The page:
A guitar player with a distinctively aggressive sound, Pat Hare gigged and recorded with the likes of Muddy Waters and Bobby “Blue” Bland. Hare moved to Minneapolis in the early ’60s to perform in Mojo Buford’s new band.

Alas, in 1962, a domestic dispute ended with Hare shooting his girlfriend dead. He also shot and killed a policeman who responded to the call. Hare got a life sentence.

Saturday, March 27, 2010

UBM goes to Metairie

This morning, for the first time since coming to Louisiana, I drove through Metairie (the nearest suburb to New Orleans). Needed to pick up my new jacket after alterations, and had time to kill.

Hey, remember that Smith & Wesson cologne I mentioned? The haberdasher hit me off with a few free samples. I’ll try it out tonight at the charity event I’m going to.

I’ll be like, “Ask me about my scent.” (And people’ll be like, “Yeah, dude... we been meaning to talk to you about your ‘scent.’ ”)

Anyhoo... New Orleans may look like no other city in America, but Metairie looks like every other suburb. Veterans Boulevard gots nothing going on except for convenient shopping. And I decided to make a few quick stops.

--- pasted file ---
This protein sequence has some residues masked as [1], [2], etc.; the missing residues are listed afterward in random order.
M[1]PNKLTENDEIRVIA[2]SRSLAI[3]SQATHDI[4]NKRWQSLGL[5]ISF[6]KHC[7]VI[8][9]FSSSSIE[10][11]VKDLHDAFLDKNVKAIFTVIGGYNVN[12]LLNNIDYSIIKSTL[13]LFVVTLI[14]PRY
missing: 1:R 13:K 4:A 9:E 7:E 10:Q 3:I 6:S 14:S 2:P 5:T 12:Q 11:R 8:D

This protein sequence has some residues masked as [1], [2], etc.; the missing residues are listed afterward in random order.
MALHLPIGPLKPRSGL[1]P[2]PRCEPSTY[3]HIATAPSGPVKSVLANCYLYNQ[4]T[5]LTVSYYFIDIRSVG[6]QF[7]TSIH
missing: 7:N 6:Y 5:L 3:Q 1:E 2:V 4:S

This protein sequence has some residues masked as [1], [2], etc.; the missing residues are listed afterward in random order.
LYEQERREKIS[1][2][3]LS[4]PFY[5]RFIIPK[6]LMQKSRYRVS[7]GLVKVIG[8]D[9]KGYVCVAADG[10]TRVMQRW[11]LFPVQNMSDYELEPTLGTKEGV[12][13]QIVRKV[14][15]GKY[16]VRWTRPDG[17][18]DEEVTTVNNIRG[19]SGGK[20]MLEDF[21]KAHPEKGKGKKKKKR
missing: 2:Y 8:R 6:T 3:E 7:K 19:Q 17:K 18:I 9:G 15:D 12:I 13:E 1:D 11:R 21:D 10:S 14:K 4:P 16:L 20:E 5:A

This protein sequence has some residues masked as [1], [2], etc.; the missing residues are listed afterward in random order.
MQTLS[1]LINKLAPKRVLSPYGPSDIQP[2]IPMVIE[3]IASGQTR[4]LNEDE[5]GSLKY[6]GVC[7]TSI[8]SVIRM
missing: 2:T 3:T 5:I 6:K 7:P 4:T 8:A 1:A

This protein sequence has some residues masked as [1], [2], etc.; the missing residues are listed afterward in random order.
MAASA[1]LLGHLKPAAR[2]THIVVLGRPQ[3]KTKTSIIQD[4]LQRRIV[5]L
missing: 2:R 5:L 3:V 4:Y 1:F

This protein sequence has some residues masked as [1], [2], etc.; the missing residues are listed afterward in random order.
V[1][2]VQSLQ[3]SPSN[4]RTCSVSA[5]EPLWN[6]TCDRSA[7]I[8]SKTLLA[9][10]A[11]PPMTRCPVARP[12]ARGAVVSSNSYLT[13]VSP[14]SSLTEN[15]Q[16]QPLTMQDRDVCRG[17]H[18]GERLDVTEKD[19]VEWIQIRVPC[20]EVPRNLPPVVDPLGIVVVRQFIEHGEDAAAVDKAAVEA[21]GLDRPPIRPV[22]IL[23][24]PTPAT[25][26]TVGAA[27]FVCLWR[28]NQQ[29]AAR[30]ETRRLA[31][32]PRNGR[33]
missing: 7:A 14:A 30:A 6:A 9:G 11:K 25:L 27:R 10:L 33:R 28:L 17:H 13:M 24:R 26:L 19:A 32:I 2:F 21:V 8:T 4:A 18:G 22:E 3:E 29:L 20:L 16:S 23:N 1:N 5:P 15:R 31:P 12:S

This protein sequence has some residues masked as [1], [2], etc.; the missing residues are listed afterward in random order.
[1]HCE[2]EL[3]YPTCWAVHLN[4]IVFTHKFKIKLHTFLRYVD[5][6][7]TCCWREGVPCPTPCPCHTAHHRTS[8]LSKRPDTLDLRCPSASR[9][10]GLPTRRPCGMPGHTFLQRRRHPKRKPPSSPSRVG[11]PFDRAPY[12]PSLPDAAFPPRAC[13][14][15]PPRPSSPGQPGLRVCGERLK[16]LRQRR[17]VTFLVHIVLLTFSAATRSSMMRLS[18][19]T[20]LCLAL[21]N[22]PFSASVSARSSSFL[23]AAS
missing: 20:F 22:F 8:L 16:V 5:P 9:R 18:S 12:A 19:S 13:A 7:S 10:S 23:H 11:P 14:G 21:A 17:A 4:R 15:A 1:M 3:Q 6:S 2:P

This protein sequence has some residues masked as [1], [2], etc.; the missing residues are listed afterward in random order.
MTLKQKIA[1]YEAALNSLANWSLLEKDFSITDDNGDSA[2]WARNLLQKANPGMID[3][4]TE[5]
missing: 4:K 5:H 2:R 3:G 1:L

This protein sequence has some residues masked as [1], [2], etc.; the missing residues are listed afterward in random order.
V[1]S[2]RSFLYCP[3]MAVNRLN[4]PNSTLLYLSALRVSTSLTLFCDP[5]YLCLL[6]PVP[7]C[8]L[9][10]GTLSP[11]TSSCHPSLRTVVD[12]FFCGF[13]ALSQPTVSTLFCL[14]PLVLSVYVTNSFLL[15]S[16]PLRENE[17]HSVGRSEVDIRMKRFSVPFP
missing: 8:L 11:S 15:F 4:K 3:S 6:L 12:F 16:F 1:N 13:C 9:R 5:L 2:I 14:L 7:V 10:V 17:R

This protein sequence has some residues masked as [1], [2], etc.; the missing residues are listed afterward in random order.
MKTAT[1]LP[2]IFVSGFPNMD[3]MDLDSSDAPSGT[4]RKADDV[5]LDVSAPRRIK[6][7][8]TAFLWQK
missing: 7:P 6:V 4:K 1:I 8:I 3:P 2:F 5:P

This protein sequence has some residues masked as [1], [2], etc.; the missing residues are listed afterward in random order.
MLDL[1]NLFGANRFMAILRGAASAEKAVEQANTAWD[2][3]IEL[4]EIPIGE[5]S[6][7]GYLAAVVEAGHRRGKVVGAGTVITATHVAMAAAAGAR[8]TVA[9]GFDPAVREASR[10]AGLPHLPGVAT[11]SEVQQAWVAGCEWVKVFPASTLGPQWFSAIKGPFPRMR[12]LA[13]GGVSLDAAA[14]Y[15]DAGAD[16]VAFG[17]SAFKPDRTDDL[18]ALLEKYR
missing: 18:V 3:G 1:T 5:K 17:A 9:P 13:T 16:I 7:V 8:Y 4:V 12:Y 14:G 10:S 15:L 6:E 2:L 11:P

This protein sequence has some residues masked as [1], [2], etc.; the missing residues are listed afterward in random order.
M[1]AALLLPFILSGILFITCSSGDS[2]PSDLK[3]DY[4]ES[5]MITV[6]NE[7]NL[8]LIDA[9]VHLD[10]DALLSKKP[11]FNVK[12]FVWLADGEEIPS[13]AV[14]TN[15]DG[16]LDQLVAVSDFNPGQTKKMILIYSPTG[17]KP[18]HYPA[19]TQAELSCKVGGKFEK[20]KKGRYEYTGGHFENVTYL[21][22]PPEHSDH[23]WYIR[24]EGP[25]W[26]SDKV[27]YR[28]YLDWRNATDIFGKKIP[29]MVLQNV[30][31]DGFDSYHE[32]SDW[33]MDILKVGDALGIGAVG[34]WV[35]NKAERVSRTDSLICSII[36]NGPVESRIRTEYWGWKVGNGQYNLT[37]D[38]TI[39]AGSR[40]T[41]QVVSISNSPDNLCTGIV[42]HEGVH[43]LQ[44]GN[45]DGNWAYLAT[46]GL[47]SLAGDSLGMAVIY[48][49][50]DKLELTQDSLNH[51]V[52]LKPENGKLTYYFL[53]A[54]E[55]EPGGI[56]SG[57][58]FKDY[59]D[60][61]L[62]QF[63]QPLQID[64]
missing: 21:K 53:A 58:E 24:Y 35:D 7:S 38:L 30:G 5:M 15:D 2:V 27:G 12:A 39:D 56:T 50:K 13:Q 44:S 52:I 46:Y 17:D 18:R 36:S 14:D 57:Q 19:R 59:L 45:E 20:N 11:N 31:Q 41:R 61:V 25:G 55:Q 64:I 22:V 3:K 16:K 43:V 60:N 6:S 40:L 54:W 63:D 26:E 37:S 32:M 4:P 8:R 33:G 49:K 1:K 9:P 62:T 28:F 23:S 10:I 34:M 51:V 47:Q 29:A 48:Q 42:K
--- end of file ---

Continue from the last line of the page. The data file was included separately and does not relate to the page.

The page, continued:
Passed by a pet store. On a window were painted the words “African and South American Cichlids.” I was like, “Ohhh shit! They got cichlids?”

Then I was like, “What the fuck is a cichlid?” (Turns out it’s a family of fish.)

I ducked into a CVS drug store. Made an impulse purchase of CVS-brand cookies. The dark-chocolate-topped butter cookies.

Know what I like to do with those bad boys? Y’all should try this. Get you some chocolate-topped butter cookies... and spread peanut butter on ’em.

Mmmm... yums. I’m doing it right now, bitches!!

Saturday morning cartoon

Friday, March 26, 2010

Sending love to Garry Shider

Word comes via the online grapevine that Garry Shider of P-Funk has been diagnosed with brain cancer.

Shider has been a loyal soldier in George Clinton’s musical army for nearly 30 years... a guitarist, songwriter, vocal arranger and diaper-wearing hype man.

And, of course, a singer. Garry Shider is an amazing singer.

To channel some loving energy in Garry’s direction, let me stream a couple of 1970s tracks on which he wails.

Click here to hear “Sexy Ways.” You’ll notice... it ain’t just about how Garry swings a lyric. It’s about the vamping he does between lines.

Then click here and listen to “Baby I Owe You Something Good,” with special attention paid to the second verse (“I’ve loved, I’ve lost...”). Simply mindblowing.